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Promise and Pitfalls in the Use of "Secondary" Data-Sets: Income Inequality in OECD Countries As a Case Study

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  • Andrea Brandolini
  • Anthony B. Atkinson

Abstract

This paper examines the role of secondary data-sets in empirical economic research, taking the field of income distribution as a case study. We illustrate problems faced by users of "secondary" statistics, showing how both cross-country comparisons and time-series analysis can depend sensitively on the choice of data. After describing the genealogy of secondary data-sets on income inequality, we consider the main methodological issues and discuss their implications for comparisons of income inequality across OECD countries and over time. The lessons to be drawn for the construction and use of secondary data-sets are summarized at the end of the paper.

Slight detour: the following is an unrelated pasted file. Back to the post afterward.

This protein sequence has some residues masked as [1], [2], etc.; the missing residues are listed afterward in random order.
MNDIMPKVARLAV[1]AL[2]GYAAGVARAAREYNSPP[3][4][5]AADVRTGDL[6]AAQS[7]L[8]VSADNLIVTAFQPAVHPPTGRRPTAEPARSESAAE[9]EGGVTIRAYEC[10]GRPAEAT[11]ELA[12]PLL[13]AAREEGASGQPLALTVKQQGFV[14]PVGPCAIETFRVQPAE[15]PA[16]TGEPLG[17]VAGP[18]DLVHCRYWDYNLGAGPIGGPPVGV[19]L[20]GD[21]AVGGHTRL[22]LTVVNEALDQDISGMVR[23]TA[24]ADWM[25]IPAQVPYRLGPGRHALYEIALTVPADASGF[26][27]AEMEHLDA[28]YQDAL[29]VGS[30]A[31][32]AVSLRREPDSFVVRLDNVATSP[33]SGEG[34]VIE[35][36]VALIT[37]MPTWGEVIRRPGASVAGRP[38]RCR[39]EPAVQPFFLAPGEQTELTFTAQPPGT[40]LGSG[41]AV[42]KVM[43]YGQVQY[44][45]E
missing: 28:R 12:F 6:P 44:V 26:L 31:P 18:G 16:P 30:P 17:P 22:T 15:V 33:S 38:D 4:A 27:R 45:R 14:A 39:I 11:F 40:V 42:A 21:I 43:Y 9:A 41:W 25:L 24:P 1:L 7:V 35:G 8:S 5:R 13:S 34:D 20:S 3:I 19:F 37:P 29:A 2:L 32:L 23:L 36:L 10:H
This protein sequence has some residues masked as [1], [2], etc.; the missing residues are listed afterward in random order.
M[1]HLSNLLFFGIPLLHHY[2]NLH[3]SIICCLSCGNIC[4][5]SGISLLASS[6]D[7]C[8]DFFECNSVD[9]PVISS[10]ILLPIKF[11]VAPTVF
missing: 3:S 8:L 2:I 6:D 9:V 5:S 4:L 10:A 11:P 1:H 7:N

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File URL: http://www.aeaweb.org/articles.php?doi=10.1257/jel.39.3.771
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Bibliographic Info

Article provided by American Economic Association in its journal Journal of Economic Literature.

Volume (Year): 39 (2001)
Issue (Month): 3 (September)
Pages: 771-799

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Handle: RePEc:aea:jeclit:v:39:y:2001:i:3:p:771-799

Note: DOI: 10.1257/jel.39.3.771
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  1. Patrick Van Houdt, 1997. "Do Labor Market Policies and Growth Fundamentals Matter for Income Inequality in Oecd Countries? Some Empirical Evidence," IMF Working Papers 97/3, International Monetary Fund.
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  11. Anand, Sudhir & Kanbur, S. M. R., 1993. "Inequality and development A critique," Journal of Development Economics, Elsevier, vol. 41(1), pages 19-43, June.
  12. Ahluwalia, Montek S, 1976. "Income Distribution and Development: Some Stylized Facts," American Economic Review, American Economic Association, vol. 66(2), pages 128-35, May.
  13. Della Valle, Philip A & Oguchi, Noriyoshi, 1976. "Distribution, the Aggregate Consumption Function, and the Level of Economic Development: Some Cross-Country Results," Journal of Political Economy, University of Chicago Press, vol. 84(6), pages 1325-34, December.
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